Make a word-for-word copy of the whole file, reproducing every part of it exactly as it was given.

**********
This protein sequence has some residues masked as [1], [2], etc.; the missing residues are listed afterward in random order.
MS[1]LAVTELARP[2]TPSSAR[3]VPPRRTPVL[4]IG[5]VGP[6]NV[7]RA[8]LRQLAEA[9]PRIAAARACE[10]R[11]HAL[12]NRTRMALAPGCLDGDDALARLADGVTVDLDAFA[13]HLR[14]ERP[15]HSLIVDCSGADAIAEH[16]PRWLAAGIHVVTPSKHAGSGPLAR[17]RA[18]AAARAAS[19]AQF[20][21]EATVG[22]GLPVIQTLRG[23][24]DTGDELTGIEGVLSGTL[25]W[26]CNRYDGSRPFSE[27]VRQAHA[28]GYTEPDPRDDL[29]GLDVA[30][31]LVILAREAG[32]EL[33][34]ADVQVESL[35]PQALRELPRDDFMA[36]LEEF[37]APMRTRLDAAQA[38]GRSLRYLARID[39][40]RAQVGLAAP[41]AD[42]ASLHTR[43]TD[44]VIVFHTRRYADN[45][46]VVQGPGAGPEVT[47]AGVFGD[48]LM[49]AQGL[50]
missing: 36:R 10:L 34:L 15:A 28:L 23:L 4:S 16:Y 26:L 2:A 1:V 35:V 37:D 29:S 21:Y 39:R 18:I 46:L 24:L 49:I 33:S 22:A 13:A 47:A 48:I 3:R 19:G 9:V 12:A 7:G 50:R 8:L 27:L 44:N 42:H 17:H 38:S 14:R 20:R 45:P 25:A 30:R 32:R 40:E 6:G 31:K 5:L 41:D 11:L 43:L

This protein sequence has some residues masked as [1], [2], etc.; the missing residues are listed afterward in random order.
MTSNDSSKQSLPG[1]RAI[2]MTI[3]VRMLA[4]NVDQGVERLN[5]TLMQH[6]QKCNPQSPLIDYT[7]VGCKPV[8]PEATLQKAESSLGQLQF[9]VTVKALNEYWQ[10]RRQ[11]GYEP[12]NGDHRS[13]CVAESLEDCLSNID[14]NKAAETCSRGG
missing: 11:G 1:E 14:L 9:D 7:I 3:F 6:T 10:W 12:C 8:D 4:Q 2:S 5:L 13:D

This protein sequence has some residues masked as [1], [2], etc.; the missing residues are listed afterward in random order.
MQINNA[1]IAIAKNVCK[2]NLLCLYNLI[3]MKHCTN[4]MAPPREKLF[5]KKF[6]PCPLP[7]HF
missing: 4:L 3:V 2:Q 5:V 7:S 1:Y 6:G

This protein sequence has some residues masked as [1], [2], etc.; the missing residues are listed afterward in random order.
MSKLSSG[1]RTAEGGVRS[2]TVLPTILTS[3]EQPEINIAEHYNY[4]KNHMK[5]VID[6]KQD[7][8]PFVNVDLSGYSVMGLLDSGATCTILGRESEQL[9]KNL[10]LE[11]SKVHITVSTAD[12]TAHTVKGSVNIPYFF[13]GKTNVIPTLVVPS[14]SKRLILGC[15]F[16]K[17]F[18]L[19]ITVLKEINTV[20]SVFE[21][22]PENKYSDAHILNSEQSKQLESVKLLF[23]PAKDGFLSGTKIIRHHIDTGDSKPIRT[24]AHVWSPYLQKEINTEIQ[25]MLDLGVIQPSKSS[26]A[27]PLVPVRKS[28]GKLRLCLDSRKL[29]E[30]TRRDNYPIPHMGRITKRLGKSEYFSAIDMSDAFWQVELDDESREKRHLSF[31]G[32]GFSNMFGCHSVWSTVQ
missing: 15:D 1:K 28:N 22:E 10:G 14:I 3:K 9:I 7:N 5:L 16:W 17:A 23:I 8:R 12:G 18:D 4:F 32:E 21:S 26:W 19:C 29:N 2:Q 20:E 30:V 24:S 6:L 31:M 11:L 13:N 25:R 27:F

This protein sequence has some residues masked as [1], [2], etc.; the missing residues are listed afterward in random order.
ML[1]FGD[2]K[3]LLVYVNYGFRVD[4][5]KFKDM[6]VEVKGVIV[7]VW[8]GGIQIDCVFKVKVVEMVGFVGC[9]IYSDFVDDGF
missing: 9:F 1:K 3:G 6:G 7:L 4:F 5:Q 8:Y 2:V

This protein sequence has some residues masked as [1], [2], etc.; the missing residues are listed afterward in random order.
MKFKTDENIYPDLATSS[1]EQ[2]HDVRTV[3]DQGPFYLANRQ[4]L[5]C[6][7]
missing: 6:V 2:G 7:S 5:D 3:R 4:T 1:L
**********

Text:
This protein sequence has some residues masked as [1], [2], etc.; the missing residues are listed afterward in random order.
MS[1]LAVTELARP[2]TPSSAR[3]VPPRRTPVL[4]IG[5]VGP[6]NV[7]RA[8]LRQLAEA[9]PRIAAARACE[10]R[11]HAL[12]NRTRMALAPGCLDGDDALARLADGVTVDLDAFA[13]HLR[14]ERP[15]HSLIVDCSGADAIAEH[16]PRWLAAGIHVVTPSKHAGSGPLAR[17]RA[18]AAARAAS[19]AQF[20][21]EATVG[22]GLPVIQTLRG[23][24]DTGDELTGIEGVLSGTL[25]W[26]CNRYDGSRPFSE[27]VRQAHA[28]GYTEPDPRDDL[29]GLDVA[30][31]LVILAREAG[32]EL[33][34]ADVQVESL[35]PQALRELPRDDFMA[36]LEEF[37]APMRTRLDAAQA[38]GRSLRYLARID[39][40]RAQVGLAAP[41]AD[42]ASLHTR[43]TD[44]VIVFHTRRYADN[45][46]VVQGPGAGPEVT[47]AGVFGD[48]LM[49]AQGL[50]
missing: 36:R 10:L 34:L 15:A 28:L 23:L 4:S 16:Y 26:L 2:A 1:V 35:V 37:D 29:S 21:Y 39:R 18:I 46:L 24:L 49:I 33:S 22:A 13:A 47:A 48:I 3:R 19:G 9:V 12:A 7:G 50:R 8:L 27:L 44:N 42:H 17:H 38:S 14:R 20:R 45:P 25:A 30:R 32:R 40:E 6:G 31:K 5:L 41:D 11:L 43:L

This protein sequence has some residues masked as [1], [2], etc.; the missing residues are listed afterward in random order.
MTSNDSSKQSLPG[1]RAI[2]MTI[3]VRMLA[4]NVDQGVERLN[5]TLMQH[6]QKCNPQSPLIDYT[7]VGCKPV[8]PEATLQKAESSLGQLQF[9]VTVKALNEYWQ[10]RRQ[11]GYEP[12]NGDHRS[13]CVAESLEDCLSNID[14]NKAAETCSRGG
missing: 11:G 1:E 14:L 9:D 7:I 3:F 6:T 10:W 12:C 8:D 4:Q 2:S 5:L 13:D

This protein sequence has some residues masked as [1], [2], etc.; the missing residues are listed afterward in random order.
MQINNA[1]IAIAKNVCK[2]NLLCLYNLI[3]MKHCTN[4]MAPPREKLF[5]KKF[6]PCPLP[7]HF
missing: 4:L 3:V 2:Q 5:V 7:S 1:Y 6:G

This protein sequence has some residues masked as [1], [2], etc.; the missing residues are listed afterward in random order.
MSKLSSG[1]RTAEGGVRS[2]TVLPTILTS[3]EQPEINIAEHYNY[4]KNHMK[5]VID[6]KQD[7][8]PFVNVDLSGYSVMGLLDSGATCTILGRESEQL[9]KNL[10]LE[11]SKVHITVSTAD[12]TAHTVKGSVNIPYFF[13]GKTNVIPTLVVPS[14]SKRLILGC[15]F[16]K[17]F[18]L[19]ITVLKEINTV[20]SVFE[21][22]PENKYSDAHILNSEQSKQLESVKLLF[23]PAKDGFLSGTKIIRHHIDTGDSKPIRT[24]AHVWSPYLQKEINTEIQ[25]MLDLGVIQPSKSS[26]A[27]PLVPVRKS[28]GKLRLCLDSRKL[29]E[30]TRRDNYPIPHMGRITKRLGKSEYFSAIDMSDAFWQVELDDESREKRHLSF[31]G[32]GFSNMFGCHSVWSTVQ
missing: 15:D 1:K 28:N 22:E 10:G 14:I 3:K 9:I 7:N 5:L 16:W 17:A 23:I 8:R 12:G 18:D 4:F 32:E 21:S 26:W 19:C 29:N 2:Q 20:E 30:V 24:S 6:L 31:M 11:L 13:N 25:R 27:F

This protein sequence has some residues masked as [1], [2], etc.; the missing residues are listed afterward in random order.
ML[1]FGD[2]K[3]LLVYVNYGFRVD[4][5]KFKDM[6]VEVKGVIV[7]VW[8]GGIQIDCVFKVKVVEMVGFVGC[9]IYSDFVDDGF
missing: 9:F 1:K 3:G 6:G 7:L 4:F 5:Q 8:Y 2:V

This protein sequence has some residues masked as [1], [2], etc.; the missing residues are listed afterward in random order.
MKFKTDENIYPDLATSS[1]EQ[2]HDVRTV[3]DQGPFYLANRQ[4]L[5]C[6][7]
missing: 6:V 2:G 7:S 5:D 3:R 4:T 1:L